There are probably few people who will not, at some point, feel that they are running a losing race against Time.

But there are fewer still who will do something creative with that notion - and by creative I do not mean re-mortgaging the house to buy a Porsche. Philip Davenport, poet and curator of the "language art" exhibition The Dark Would, which opens today at Edinburgh's Summerhall, is one of the few.

"What happened was that I hit 50 and just had this very awful creeping sensation of time leaking away. I wanted to do something to halt that process or at least to mark it," he says. The poet-cum-artist, who started out writing poetry in "polite little books which never thrilled me that much", had begun making forays into the art world a decade previously, by fly-postering his work on the street.

"That was much more exciting, especially when I was chased by the police," he laughs. It was but a short step, then, to handwriting text on to apples or making poetry from overheard conversations. A short step, too, to realizing that his approach had a lot of similarities with practitioners working in contemporary art.

But it was the increased awareness of his own mortality, and a fascination with the way in which many people are beginning to live their lives virtually, that set him on the path to Summerhall. "We are all massively affected by this double life we lead," says Davenport, who admits he is himself "quite primitive - I like things that are handwritten". "We exist and we inscribe ourselves on these machines - fantastic, extraordinary things - but they take us away from our own bodies. No one knows what that means yet. I guess there will be a point where you can interface your own thinking with a machine…but what does that mean?"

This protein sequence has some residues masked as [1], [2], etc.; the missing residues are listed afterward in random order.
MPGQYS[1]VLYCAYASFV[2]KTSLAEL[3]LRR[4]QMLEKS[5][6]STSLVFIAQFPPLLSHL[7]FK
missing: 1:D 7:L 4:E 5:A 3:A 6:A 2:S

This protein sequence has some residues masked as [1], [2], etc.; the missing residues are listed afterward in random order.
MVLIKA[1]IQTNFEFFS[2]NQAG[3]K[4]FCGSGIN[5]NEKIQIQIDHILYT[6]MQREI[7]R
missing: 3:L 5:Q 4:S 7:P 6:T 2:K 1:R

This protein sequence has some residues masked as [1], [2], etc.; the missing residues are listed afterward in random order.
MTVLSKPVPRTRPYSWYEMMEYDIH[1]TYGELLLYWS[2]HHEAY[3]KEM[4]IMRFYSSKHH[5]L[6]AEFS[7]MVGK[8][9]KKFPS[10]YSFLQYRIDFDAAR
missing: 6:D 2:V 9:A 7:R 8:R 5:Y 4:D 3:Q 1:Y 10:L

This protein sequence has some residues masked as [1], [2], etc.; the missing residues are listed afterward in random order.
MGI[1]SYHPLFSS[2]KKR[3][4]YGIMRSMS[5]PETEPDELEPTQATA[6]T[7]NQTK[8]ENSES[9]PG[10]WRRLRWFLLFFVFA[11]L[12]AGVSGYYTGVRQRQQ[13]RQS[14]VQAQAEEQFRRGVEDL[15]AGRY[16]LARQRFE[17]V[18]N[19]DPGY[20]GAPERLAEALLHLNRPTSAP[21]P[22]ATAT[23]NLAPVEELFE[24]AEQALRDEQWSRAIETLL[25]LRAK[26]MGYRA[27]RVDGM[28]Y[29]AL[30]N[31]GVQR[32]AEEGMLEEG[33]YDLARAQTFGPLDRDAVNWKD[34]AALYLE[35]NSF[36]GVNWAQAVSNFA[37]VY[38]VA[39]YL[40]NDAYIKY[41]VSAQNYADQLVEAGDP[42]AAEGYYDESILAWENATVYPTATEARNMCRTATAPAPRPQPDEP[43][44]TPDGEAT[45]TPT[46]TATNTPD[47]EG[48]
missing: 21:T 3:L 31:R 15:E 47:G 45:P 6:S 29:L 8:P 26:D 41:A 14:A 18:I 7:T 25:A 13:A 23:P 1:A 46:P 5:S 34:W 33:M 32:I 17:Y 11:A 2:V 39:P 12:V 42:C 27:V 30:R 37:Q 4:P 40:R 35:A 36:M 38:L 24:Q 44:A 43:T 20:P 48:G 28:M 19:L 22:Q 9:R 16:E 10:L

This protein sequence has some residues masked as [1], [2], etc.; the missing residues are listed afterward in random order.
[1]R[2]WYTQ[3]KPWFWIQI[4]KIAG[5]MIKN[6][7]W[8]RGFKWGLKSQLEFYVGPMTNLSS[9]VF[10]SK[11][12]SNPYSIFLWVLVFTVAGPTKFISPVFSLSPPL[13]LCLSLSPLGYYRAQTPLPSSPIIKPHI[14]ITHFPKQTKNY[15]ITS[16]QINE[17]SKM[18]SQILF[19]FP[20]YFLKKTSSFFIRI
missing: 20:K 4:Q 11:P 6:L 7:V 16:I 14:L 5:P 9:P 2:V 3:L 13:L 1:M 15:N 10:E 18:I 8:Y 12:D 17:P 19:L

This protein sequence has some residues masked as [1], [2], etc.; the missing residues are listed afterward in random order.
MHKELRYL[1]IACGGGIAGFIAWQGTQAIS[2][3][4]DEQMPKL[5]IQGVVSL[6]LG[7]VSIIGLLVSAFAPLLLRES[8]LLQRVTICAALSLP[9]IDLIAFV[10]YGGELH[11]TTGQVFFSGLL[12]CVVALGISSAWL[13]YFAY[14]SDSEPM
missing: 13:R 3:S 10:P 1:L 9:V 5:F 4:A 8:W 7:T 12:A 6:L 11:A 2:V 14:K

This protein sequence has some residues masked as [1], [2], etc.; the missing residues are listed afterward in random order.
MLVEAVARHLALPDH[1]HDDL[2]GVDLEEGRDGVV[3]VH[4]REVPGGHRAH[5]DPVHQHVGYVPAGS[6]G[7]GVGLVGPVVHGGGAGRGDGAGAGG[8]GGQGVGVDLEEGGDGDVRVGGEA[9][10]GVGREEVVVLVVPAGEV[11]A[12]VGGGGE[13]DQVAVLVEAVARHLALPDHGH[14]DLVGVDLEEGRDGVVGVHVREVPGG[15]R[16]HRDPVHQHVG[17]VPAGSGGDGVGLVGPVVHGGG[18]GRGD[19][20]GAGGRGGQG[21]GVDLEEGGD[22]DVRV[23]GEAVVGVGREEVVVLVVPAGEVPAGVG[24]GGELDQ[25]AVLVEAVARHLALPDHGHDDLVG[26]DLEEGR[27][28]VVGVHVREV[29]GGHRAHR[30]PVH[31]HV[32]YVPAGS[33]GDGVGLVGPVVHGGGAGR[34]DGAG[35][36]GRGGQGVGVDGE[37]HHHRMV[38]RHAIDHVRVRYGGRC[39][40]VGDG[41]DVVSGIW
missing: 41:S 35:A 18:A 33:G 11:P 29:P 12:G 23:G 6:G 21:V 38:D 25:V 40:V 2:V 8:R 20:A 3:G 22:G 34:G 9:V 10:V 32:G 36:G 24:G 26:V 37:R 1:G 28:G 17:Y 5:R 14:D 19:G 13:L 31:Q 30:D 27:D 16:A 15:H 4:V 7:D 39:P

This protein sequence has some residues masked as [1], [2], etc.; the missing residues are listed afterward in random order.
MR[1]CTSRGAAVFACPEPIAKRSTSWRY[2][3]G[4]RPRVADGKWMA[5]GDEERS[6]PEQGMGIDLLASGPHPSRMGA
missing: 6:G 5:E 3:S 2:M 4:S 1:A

To explore this somewhat terrifying idea, Davenport invited artist friends to contribute to an anthology. Artists such as Jenny Holzer and Richard Long, among many others, were asked to respond to the idea "of what it is to have a body, and then not have one any more." That anthology is the basis for The Dark Would.

Long has contributed two circular text works based on walks he did on Dartmoor in 1984 and in Africa. These will be exhibited in a long narrow room, in which visitors will walk from one to the other, making Time the third element, Davenport says.

In a series of dialogues between artists and writers of all ilks and eras, Stephane Mallarme is 'in conversation' with new work by Richard Wentworth, and a whole room is dedicated to a print out of Rob Fitterman's epic and powerful documentation of photo captions from the United States Holocaust Memorial Museum in Washington.

Davenport's own work will show alongside some Holzer posters from the 1970s, which were designed to be flyposted in New York, and posters from the May 1968 Paris student uprising, covered in quotes from the man who largely inspired the uprising, Guy Debord. "All three of us are having a conversation about uprising and insurrection. Even though one of us is dead," notes Davenport.

Elsewhere in this huge exhibition, artist Steve Emmerson will set up a rather less standard dialogue between the living and the dead in a work which locates five typewriters at the points of a pentagram to get visitors to "channel the spirit of William Blake". Emerson, who has been divining Blake for the past year, already has five pages of a poem "from" the long-dead poet, but is hoping that Summerhall visitors will get Blake to finish it off. "Some people really do enter a very strange mental terrain in these circumstances, and it's all recorded," adds Davenport.

And here, perhaps, is a kernel of hope for Davenport's own temporal worries. Time might run out, but art lives on. And if you go to the grave with your best lines, you can always hope that Emmerson conducts a seance to winkle them out.

The Dark Would, Summerhall, Edinburgh (0845 874 3000, until January 24